Popular Science Monthly/Volume 84/May 1914/The Small College and its President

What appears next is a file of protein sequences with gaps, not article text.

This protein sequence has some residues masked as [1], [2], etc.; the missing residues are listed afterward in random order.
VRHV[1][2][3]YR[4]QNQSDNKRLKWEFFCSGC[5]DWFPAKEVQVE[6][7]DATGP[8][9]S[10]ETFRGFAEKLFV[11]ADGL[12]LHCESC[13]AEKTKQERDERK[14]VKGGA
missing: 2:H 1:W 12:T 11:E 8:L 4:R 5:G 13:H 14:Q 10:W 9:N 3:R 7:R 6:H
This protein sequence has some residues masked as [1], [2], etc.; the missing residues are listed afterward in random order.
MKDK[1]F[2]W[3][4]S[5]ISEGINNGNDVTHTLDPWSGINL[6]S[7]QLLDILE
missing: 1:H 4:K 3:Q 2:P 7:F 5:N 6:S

THE institution which must here be described merely as "our college" is one of a large class, of which it may be taken as a typical specimen. It is located in a thriving middle-western town of a little over thirty thousand population. It has a faculty of twenty, a student body numbering a little less than five hundred, a campus of ten acres in the heart of the town, seven good buildings, three of which have been built within the past ten years, endowed funds of over half a million dollars, and library and laboratory equipment fairly adequate to present needs. It enjoys what its trustees and some of its faculty regard as the high distinction of a place on the accepted list of the Carnegie Foundation. While in scholarship standards it may rank below some of the smaller colleges of our state, it is superior to others, and certainly does not fall below the average. There is of course the inevitable weak department, filled by an incumbent whose innocuous "Christian character" is his only recommendation. On the other hand, there are strong departments whose work commands outside recognition in the world of scholars, and whose class-room standards provoke wholesome respect on the part of students. Striking an average, it may be said without exaggeration that, measured by the ideals of its teachers, the college stands for a high grade of scholarship, while measured by the results achieved its standard is barely respectable. In fact, there is far too wide a gap between ideals and achievement, between profession and performance, and it shall be in part the purpose of the present article to trace some of the causes of this unfortunate discrepancy.